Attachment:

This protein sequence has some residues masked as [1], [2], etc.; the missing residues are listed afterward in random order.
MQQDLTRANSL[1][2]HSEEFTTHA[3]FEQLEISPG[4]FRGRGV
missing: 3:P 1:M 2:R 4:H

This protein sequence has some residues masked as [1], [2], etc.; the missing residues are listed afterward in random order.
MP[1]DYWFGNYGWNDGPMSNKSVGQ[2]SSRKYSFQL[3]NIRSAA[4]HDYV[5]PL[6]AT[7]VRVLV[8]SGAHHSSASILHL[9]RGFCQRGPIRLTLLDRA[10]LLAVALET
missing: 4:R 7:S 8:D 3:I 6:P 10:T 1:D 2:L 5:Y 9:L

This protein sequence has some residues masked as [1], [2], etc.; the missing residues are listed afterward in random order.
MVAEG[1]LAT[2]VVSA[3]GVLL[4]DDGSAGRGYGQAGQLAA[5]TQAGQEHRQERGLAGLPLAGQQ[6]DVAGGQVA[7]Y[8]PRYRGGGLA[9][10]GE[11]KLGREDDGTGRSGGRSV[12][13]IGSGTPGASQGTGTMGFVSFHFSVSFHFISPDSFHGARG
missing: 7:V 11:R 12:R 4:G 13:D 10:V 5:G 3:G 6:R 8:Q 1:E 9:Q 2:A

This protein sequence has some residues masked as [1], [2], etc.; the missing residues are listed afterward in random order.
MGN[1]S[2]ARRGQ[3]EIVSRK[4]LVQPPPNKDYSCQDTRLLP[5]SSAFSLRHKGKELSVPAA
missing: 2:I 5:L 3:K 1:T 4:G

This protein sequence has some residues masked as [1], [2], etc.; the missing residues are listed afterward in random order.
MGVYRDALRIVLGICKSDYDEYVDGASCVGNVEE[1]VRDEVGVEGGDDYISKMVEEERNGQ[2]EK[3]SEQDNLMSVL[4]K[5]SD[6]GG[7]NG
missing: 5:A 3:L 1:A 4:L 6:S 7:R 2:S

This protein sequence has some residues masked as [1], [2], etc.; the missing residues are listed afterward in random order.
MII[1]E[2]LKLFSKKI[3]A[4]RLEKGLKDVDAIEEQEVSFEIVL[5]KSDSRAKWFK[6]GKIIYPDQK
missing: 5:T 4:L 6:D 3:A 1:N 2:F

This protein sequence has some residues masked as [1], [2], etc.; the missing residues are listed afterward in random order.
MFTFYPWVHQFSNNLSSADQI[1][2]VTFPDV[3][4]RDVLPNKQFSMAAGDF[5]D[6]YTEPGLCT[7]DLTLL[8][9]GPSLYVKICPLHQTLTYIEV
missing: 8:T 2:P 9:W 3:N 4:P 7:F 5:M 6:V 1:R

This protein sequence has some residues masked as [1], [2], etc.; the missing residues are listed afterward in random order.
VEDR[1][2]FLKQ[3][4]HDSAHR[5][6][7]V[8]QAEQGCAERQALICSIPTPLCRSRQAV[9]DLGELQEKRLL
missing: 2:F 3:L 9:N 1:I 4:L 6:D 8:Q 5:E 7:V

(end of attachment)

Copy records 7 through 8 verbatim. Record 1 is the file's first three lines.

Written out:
This protein sequence has some residues masked as [1], [2], etc.; the missing residues are listed afterward in random order.
MFTFYPWVHQFSNNLSSADQI[1][2]VTFPDV[3][4]RDVLPNKQFSMAAGDF[5]D[6]YTEPGLCT[7]DLTLL[8][9]GPSLYVKICPLHQTLTYIEV
missing: 8:T 2:P 9:W 3:N 4:P 7:F 5:M 6:V 1:R

This protein sequence has some residues masked as [1], [2], etc.; the missing residues are listed afterward in random order.
VEDR[1][2]FLKQ[3][4]HDSAHR[5][6][7]V[8]QAEQGCAERQALICSIPTPLCRSRQAV[9]DLGELQEKRLL
missing: 2:F 3:L 9:N 1:I 4:L 6:D 8:Q 5:E 7:V